Can Your Employer Require You to Work Overtime in Florida?
Get legal advice on overtime regulations in Florida from the FairLaw Firm. Know your rights as an employee and understand if your employer can legally require you to work overtime.
Is Mandatory Overtime Legal Under Florida Law?
Most employees appreciate the opportunity to work overtime to make more money. However, when it becomes compulsory and expected of you every single day, it can take a negative toll on your life.
If you are being forced to work overtime, you might be wondering if it is legal and if you can do anything about it. Unfortunately, Florida allows employers to impose overtime work, and there is no limit to the number of hours they can require. Unless your employer is violating employment law, safety regulations, or a contract through mandatory overtime work, you cannot oppose it.
What Does Florida Law Say About Mandatory Overtime?
Florida does not have state mandatory overtime laws, so employers and employees are bound by the provisions of the Fair Labor Standards Act (FLSA) of 1938, the federal law that regulates and sets the standards for minimum wage and overtime pay.
While the FLSA provides for the right of nonexempt employees to collect overtime wages at time and a half their hourly rate, it does not give them the right to decline or limit overtime work. Employers can require overtime work, and there is no limit to the number of overtime hours they can demand.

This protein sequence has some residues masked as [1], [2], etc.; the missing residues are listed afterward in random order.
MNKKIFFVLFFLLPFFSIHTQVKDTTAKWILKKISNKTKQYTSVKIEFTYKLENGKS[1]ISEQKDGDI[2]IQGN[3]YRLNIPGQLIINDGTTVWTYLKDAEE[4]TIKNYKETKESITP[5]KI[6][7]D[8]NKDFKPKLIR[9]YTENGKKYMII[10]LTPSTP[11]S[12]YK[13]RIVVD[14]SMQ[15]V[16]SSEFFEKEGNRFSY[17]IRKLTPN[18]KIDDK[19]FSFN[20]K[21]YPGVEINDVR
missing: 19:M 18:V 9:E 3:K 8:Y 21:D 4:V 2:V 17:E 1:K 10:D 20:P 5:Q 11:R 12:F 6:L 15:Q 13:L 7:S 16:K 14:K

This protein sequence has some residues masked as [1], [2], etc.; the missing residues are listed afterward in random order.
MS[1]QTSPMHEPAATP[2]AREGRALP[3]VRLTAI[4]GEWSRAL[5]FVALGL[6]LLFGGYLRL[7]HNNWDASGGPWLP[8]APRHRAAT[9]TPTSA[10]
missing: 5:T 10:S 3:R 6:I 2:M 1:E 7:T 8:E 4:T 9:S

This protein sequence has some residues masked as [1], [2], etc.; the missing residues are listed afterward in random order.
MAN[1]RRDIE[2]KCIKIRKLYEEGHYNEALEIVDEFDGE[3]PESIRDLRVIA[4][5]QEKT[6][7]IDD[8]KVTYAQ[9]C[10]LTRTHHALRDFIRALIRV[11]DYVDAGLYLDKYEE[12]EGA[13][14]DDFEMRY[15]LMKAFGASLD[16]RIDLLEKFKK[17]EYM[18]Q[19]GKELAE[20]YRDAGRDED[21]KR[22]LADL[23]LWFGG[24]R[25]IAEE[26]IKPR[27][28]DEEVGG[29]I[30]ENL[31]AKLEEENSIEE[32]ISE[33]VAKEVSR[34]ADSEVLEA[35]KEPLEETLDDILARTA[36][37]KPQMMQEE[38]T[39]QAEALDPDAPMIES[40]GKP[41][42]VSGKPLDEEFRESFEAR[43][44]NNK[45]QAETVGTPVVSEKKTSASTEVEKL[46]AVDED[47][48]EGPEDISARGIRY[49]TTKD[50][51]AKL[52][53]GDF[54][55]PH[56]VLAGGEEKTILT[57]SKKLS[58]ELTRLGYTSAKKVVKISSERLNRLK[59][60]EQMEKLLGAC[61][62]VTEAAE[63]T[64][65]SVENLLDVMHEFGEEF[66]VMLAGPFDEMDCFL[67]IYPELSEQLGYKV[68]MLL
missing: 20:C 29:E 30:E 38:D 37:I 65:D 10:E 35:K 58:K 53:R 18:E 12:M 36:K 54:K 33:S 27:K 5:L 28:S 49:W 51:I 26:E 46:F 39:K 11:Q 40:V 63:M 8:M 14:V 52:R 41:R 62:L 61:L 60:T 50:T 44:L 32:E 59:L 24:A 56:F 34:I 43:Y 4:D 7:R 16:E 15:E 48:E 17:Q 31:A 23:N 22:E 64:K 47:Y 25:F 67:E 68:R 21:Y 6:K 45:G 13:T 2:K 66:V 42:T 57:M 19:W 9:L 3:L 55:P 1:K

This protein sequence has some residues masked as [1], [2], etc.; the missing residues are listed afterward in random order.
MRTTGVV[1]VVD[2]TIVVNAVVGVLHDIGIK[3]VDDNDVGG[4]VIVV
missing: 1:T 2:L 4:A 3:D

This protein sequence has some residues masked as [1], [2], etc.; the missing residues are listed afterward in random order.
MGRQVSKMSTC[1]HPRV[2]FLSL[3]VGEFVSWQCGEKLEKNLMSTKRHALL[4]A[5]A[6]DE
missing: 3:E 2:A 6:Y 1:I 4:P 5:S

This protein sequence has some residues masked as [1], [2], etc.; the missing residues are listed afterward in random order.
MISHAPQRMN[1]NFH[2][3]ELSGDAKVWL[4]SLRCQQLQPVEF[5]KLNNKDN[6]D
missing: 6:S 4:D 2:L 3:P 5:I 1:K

In other words, your employer is legally allowed to ask you to work more than 40 hours a week and for as many overtime hours as they want.
Is It Possible to Be Terminated for Declining to Overtime Work in Florida?
Florida is an at-will employment state, which means an employment contract can end at any time and for any reason as long as it is not illegal and without warning. As such, it is generally possible and legal for an employer to fire a worker for refusing to work overtime.
However, the termination might be illegal if the overtime request was inherently illegal. For example, discharging you would be illegal if the overtime work required was motivated by discrimination or it violates your union or employment contract.
When Is Mandatory Overtime Illegal?
There are certain cases in which mandatory overtime becomes illegal, including:
Workplace Discrimination or Retaliation
If your employer makes you work arduous overtime hours for a discriminatory or retaliatory reason, you may be able to bring an employment claim against them. As a Florida employee, you are protected against workplace discrimination and retaliation under a number of federal and state laws, including Title VII of the Civil Rights Act of 1964 and The Florida Civil Rights Act of 1992.
Our workplace discrimination lawyers at FairLaw Firm are happy to assess your case and determine the best course of action to ensure you are well compensated for your damages.
Breach of Contract
If you are hired under a collective bargaining agreement (CBA) or have an employment contract that includes an overtime exemption or limited hours, your employer is bound to honor it. If your employer violates your employment or union contract, he is in breach of contract and may be held liable.
Failure to Accommodate Disability